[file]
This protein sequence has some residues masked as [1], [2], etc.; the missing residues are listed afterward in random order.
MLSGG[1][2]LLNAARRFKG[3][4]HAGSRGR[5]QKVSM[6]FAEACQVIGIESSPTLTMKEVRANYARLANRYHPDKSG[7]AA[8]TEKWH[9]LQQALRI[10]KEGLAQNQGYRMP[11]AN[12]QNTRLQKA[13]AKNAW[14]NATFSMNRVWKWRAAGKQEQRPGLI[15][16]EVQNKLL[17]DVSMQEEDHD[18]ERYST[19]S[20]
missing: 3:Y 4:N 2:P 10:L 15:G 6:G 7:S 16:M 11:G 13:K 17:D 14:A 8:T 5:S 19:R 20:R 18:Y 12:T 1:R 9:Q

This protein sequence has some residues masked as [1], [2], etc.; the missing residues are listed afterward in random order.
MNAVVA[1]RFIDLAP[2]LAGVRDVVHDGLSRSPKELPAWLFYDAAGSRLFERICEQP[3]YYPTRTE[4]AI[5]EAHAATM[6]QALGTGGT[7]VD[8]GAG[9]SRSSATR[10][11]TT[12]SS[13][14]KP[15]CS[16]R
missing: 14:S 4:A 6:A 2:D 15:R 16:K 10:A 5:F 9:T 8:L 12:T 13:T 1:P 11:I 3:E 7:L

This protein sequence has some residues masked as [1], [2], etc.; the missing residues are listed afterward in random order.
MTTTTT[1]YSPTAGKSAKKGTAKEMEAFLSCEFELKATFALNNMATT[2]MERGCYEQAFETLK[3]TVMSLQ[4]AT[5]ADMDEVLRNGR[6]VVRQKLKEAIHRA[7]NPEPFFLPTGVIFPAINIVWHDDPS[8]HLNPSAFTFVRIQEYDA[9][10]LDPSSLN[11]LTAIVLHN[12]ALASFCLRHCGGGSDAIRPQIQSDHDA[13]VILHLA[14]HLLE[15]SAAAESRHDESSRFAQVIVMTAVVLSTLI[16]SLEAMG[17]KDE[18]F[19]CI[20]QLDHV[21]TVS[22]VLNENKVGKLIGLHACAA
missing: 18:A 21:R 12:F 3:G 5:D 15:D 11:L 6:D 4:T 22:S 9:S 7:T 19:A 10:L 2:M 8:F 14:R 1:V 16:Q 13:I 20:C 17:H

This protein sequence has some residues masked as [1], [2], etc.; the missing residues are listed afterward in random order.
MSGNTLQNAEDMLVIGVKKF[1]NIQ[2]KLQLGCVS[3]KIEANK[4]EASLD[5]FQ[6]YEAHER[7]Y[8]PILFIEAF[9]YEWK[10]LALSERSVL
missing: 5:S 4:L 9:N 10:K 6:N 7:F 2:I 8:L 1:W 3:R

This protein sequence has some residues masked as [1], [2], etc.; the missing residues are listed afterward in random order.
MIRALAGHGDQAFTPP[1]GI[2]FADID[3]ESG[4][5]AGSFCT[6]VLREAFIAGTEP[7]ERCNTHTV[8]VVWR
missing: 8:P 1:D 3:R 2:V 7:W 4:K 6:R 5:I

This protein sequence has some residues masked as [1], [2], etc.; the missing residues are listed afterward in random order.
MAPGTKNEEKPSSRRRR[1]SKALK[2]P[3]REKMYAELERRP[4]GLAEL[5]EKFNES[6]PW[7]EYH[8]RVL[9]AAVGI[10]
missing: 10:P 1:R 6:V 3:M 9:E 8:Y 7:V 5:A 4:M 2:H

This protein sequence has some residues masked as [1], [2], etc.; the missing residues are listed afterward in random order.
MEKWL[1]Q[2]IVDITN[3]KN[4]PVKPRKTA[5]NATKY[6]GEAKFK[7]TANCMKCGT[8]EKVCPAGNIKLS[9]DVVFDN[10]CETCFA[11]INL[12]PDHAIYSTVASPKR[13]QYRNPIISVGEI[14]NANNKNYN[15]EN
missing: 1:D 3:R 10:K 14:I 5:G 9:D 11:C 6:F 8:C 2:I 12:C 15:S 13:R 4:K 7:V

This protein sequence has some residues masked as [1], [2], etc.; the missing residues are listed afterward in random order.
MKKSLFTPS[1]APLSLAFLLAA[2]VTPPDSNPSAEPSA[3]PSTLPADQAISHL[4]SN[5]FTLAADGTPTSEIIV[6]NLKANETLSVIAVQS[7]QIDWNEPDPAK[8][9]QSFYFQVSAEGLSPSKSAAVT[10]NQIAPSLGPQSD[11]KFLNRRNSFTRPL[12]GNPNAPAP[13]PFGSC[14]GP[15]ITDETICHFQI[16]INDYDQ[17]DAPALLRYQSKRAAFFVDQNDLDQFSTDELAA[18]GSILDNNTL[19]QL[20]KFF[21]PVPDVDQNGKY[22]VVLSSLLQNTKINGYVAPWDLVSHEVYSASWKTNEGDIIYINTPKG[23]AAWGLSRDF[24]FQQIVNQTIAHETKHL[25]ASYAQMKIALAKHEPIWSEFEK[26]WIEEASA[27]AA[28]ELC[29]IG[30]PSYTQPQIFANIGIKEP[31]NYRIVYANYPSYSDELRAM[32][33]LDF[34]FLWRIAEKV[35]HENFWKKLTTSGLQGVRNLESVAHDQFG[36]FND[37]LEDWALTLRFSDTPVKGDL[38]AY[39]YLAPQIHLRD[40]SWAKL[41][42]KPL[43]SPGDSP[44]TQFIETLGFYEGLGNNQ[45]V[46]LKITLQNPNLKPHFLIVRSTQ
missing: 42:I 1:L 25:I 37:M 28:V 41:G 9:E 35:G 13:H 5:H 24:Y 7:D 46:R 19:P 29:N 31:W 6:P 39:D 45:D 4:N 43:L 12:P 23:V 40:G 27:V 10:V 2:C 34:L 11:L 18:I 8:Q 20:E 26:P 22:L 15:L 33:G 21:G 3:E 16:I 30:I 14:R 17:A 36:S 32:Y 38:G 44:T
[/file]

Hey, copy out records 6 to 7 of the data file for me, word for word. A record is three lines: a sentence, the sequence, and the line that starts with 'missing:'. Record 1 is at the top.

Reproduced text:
This protein sequence has some residues masked as [1], [2], etc.; the missing residues are listed afterward in random order.
MAPGTKNEEKPSSRRRR[1]SKALK[2]P[3]REKMYAELERRP[4]GLAEL[5]EKFNES[6]PW[7]EYH[8]RVL[9]AAVGI[10]
missing: 10:P 1:R 6:V 3:M 9:E 8:Y 7:V 5:A 4:M 2:H

This protein sequence has some residues masked as [1], [2], etc.; the missing residues are listed afterward in random order.
MEKWL[1]Q[2]IVDITN[3]KN[4]PVKPRKTA[5]NATKY[6]GEAKFK[7]TANCMKCGT[8]EKVCPAGNIKLS[9]DVVFDN[10]CETCFA[11]INL[12]PDHAIYSTVASPKR[13]QYRNPIISVGEI[14]NANNKNYN[15]EN
missing: 1:D 3:R 10:K 14:I 5:G 9:D 11:C 6:F 8:C 2:I 12:C 15:S 13:R 4:K 7:V